Turning quickly to the second point of the Motion, several noble Lords, including the noble Lord, Lord Hunt, the noble Baronesses, Lady Walmsley, Lady Watkins and Lady Garden, and others said that we should postpone the introduction of the reforms until the post-18 education and funding review has been completed. As noble Lords know, the Prime Minister launched the review earlier this year to ensure that we have a better system of higher education support that works for everyone. Many aspects of the current system work well and, as was set out in the terms of reference for the review, there are important principles that the Government believe should remain in future. One of those is that sharing the cost between taxpayers and graduates is the right approach, as I rehearsed earlier in my speech.
I take the point made by the noble Baroness, Lady Walmsley, about looking at the Welsh example. I have looked at it myself and I am sure it is something that the review would want to consider. However, it is important that we do not prejudice the work of the expert panel established to support the review or prejudge its outcomes. The fact of the review should not delay these healthcare education reforms, not least because they predate the launch of the review by some distance and already apply to the vast majority of nursing students. We believe it would do more harm than good to further delay these reforms, although it is worth underlining that any relevant reforms stemming from the review will apply equally to this group of student nurses.
In conclusion, I recognise the well-motivated concerns expressed by noble Lords during this debate. However, I hope I have been able to demonstrate that the student finance reforms that this Government have introduced have allowed both the removal of the artificial cap on nurse training places and the largest expansion of student nursing places in a single year ever seen. These two facts are not coincidental; they are inextricably linked. The latter is possible only because of the former and they form part of a wider set of workforce reforms designed to expand, train and reward our nursing profession better so that we can continue to deliver the high standards of NHS care that patients demand. On that basis, I hope the noble Lord, Lord Hunt, will feel able to withdraw his Motion.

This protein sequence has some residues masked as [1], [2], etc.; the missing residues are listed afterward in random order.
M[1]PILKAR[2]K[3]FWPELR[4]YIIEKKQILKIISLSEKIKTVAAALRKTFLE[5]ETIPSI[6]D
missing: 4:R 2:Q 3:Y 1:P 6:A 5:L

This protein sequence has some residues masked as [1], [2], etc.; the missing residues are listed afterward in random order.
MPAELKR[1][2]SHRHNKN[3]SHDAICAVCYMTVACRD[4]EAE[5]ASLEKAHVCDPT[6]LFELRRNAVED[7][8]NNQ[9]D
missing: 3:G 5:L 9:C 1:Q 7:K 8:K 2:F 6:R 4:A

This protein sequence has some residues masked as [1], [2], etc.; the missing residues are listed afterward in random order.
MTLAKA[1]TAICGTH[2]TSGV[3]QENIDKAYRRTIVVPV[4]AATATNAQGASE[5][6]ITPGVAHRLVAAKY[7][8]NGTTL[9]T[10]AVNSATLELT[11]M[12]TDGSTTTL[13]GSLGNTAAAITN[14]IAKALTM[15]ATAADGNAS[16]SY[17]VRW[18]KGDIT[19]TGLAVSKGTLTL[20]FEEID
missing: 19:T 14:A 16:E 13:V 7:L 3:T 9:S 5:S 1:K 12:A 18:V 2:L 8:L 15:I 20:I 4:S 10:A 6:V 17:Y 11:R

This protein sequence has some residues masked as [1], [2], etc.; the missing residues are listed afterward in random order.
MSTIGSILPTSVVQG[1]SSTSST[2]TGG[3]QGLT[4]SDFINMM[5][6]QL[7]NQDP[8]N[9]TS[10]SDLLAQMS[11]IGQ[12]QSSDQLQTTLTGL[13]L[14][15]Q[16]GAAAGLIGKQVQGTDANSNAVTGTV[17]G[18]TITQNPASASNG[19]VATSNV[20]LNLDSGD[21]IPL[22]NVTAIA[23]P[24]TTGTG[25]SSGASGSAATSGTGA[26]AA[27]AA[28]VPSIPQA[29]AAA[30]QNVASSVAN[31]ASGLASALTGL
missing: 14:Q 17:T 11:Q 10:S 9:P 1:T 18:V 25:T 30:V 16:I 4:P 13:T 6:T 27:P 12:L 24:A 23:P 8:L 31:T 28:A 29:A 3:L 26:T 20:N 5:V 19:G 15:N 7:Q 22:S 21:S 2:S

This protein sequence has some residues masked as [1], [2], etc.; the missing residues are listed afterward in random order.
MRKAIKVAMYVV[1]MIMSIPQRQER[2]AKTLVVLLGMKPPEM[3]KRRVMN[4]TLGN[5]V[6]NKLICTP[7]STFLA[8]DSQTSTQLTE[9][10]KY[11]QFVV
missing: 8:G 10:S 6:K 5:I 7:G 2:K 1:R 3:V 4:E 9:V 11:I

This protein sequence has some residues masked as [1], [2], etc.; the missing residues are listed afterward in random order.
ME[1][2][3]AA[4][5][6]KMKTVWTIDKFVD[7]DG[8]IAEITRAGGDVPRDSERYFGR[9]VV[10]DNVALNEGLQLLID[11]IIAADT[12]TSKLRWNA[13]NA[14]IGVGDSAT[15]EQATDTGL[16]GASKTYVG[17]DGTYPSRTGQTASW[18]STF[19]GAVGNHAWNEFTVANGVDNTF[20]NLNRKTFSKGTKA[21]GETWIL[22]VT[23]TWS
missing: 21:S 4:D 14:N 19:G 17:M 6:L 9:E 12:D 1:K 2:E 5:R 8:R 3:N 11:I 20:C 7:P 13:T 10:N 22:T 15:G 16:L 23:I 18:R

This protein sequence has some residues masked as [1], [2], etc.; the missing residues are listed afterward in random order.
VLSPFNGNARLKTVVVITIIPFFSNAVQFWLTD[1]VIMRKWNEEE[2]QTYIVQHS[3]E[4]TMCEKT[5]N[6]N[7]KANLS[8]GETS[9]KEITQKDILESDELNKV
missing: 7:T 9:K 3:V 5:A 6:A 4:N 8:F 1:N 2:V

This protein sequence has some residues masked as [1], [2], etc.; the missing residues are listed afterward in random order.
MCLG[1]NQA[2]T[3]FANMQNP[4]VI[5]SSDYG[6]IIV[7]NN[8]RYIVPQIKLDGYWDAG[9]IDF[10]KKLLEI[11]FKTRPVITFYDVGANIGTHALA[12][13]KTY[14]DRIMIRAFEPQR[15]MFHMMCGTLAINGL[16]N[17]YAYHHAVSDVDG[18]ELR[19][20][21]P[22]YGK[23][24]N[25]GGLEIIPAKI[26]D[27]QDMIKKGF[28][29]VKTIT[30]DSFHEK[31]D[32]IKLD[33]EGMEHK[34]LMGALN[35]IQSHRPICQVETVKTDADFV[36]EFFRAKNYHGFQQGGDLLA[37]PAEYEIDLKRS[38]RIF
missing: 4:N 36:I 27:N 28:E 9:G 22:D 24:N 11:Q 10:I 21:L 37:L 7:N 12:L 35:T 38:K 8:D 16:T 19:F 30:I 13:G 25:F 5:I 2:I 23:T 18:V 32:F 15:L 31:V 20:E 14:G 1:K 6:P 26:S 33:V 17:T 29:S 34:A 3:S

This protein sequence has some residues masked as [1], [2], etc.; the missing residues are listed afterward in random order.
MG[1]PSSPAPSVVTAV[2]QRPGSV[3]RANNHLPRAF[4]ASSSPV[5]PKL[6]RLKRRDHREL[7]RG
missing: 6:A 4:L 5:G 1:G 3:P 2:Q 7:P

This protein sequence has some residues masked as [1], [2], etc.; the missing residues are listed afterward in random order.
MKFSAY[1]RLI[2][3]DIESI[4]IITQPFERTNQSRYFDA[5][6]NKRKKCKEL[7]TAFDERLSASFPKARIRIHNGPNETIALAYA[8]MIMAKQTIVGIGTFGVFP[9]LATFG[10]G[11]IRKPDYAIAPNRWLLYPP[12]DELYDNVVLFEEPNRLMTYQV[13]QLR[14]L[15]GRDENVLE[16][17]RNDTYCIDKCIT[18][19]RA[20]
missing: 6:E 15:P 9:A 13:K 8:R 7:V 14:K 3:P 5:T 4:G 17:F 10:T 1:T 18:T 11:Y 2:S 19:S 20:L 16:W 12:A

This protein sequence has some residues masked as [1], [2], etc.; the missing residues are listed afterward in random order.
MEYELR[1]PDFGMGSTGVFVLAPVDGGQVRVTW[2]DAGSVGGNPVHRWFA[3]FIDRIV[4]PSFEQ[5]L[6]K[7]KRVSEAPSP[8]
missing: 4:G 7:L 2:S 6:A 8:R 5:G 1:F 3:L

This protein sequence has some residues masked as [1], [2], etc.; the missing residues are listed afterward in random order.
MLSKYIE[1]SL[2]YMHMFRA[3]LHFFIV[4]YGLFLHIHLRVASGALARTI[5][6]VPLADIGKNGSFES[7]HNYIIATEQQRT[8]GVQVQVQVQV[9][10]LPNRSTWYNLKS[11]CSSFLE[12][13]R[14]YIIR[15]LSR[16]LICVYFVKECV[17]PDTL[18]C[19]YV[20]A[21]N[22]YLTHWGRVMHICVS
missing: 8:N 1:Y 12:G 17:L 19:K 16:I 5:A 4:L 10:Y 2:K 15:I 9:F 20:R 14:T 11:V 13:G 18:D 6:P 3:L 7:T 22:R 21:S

My Lords, I am grateful to all noble Lords who have spoken in this debate, particularly the noble Baroness, Lady Watkins, who returned early from the WHO to take part in it.
I am left, though, with huge concerns and a real puzzlement as to the Government’s approach. As the noble Lord, Lord Willis, said, faced with this huge crisis in nursing in particular but also among the other professions covered by the regulation, the Government, without any evidence base, seem to be setting out a plan to discourage older women and people from black and minority ethnic groups from entering nursing, midwifery and other professions. In the breakdown of postgraduate healthcare students, the statistics show clearly that 64% are over the age of 25, women are largely attracted to this route and there is a higher percentage of minority ethnic students. We also know from the Department for Education’s own analysis that those groups are known to be more debt-averse. So the consequence is bound to be a negative impact on the very group of people we probably most need to come into the nursing profession.
The Minister justifies that by saying that loans are higher than bursaries. That is one way of putting it but, of course, bursaries are grants and loans are loans, and the fact is that to many people a debt is a debt. I really worry about the Government, who are seeking say, “Don’t worry, you can run up a huge debt because the chances are that you’re not going to have to repay it”. The Minister has lectured me about economic policy in the past but I have to say that this is the most extreme example of “funny money” I have ever come across. He tried to reference it back to the Labour Government, but I remind him that we never intended that the amount of fees that would have to be paid would reach anything like what they are now. We believed in a shared responsibility; the current Government believe in transferring all responsibility to students.